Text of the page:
Now JLH, I have a question for you or any others out there who may read this. I got my first regular monthly Soc. Sec. Disability check in January 2004 but the judge did allow me the backpay which went back to the last day that I had worked which was in Feb. 2002. Do you know how long it will be before they review my case again? Will I have another enormous amount of paperwork and forms to fill out again? Will they make me go see their appointed doctor again? In other words how hard will it be for me to continue to keep receiving the disability payments? I now have a different doctor who took over for the original one when he left our town. My new doctor has been seeing me now for almost 2 years and I don't think he will have a problem of agreeing that I still can't work a full time job without still needing these special accomodations, but one never knows until he actually has to fill out a report for the Soc. Sec. people. I feel that I have definately not had any improvements in my health and in fact if anything I feel I have gotten worse. Since I am 47 years old I am sure the government would like to see me go back into the workforce for another 20 years. My husband and I have talked about how perhaps I should try to get a part-time job, but each time we discuss it, we both agree that I wouldn't be able to even handle anything part-time. I sure hope I won't be forced to try working again unless I suddenly have a miracle recovery, which I certainly don't see happening for the rest of my life. I pretty much know and have accepted my limitations of my daily life. I don't think I could even stand the stress of having to try to find a job let alone keeping one if I were luck enough to find an employer who would be willing to give me a chance. Any info. on keeping the disability coming in would be greatly appreciated as I know my husband and I struggle now to keep everything afloat with just his meager income and my disability check. We would never make it on his income alone especially since most of his goes to our health insurance coverage. Thanks. Brenda in IL.

  15. helpme_doc

    helpme_doc New Member

    Thank you for posting this info. I am attempting to appeal my Disability case by myself and this info. should help me. thank you so much.
  16. luv2float

    luv2float New Member

    Bumping for others...good info!!
  17. JLH

    JLH New Member


    The Soc. Sec. Adm. reviews everyone's disability at a different time. I think it might be according to what you were disabled for, but I am not sure.

    When I received my award, I think they mentioned in that letter that my case would be reviewed again in 4 years.

    I have already gone through that review and it was not bad. They sent me about a 4 page document of questions for me to complete. It contained questions like: Do you think you have improved? Do you think you could work a part- or full-time job now? Name the last 3 times that you went to the doctor and why. If you have been hospitalized in the last 4 years, indicate when, where, and why.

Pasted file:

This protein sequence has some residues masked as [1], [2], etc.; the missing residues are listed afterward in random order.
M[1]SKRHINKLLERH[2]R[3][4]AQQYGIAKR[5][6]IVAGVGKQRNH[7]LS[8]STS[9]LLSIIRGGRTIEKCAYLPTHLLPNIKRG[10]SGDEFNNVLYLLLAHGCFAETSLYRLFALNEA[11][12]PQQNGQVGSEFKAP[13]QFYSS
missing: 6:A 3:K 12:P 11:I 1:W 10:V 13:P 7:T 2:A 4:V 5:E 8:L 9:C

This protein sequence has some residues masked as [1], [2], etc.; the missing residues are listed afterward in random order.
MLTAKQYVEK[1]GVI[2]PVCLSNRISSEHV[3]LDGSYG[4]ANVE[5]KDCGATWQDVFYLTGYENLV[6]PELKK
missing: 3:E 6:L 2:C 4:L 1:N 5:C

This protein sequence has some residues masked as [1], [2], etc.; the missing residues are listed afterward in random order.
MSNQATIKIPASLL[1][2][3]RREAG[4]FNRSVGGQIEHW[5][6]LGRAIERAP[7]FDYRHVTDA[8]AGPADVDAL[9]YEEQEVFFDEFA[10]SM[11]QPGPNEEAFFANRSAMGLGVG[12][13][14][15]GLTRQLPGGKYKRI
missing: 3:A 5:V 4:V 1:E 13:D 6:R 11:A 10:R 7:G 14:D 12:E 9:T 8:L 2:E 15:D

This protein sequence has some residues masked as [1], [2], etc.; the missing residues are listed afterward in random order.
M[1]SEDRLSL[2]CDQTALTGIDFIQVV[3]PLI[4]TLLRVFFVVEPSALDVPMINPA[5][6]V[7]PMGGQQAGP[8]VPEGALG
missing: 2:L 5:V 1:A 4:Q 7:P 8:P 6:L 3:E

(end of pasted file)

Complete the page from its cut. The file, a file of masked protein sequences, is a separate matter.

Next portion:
They were questions like that. I happened to have been hospitalized 3 times since my initial award. All of them were for my heart, and one hospitalized was for surgery to install a pacemaker. I think that pretty well guaranteed me keeping my SSDI until the next review!!! LOL

    I don't think they would send you to their appointed docs again, unless maybe your docs thought you were no longer disabled or something. (I am NOT an expert--this is strictly my opinion!)

    How hard will it be for you to continue to keep receiving the disability payments? Probably not hard, UNLESS your doctors do feel that you have drastically improved!

    What I do is: Make me a spreadsheet of all my doctor visits, date, which doc, and Dx. If he changed any meds, I indicate that to. If I receive any NEW diagnoses, I write them down. If I have any outpatient surgerical procedures or tests done, write them down. IN OTHER WORDS ... make a note of everything that may be beneficial to prove that you are still ill. If you are hospitalized, make a note of it.

    I did this, then when I had my review, I typed up a page of "Additional Information" to add to my reviewal form.

    After I mailed in my review form to Soc. Sec., I received a reply from them a few weeks later stating that they agreed, based on my review form, that I was still disabled and they "found no need at this time to consult with my doctors, and that they would advise ment when I would be reviewed again.


    Another note: when I compile all of the info that I menioned in an earlier reply and take to the doc, I sometimes print that info out on a colored paper. What I happened to pick up was green.

    that way, when the doc is looking for what I provided to him, it's the only green paper in his file folder. That might also be good for a Judge -- he wouldn't have to look over a ton of white papers that he would have in front of him!


    I'm glad so many of you have found this info helpful!!!!!

    Good luck!
  18. Shananegans

    Shananegans New Member

    I'll take any tips, help I can get for my SSDI case. I'm 25 and it's becoming a major issue in my case. I am so sick I don't even have a social life anymore and nobody seems to care about that. And the worst part is my doctor isn't supporting me at all and I didn't find that out until I was denied the second time. Needless to say, I am on the hunt for a new doctor.

    The other problem I have run into is, the law firm representing me has a Paralegal on my case instead of an actual lawyer. Recently I have heard this can actually work against me. Any advice for that one? I don't know what to do at this point. I started out with a lawyer but then my lawyer moved to a different state and now I'm stuck with this paralegal. Can I complain and get a lawyer again?

    Thank you,
  19. JLH

    JLH New Member

    I did not get an attorney when I filed my claim; therefore, I don't have any experience with them. And .. I have no experience with paralegals either.

    Maybe someone else will come along and help you out, I hope!

    Take care,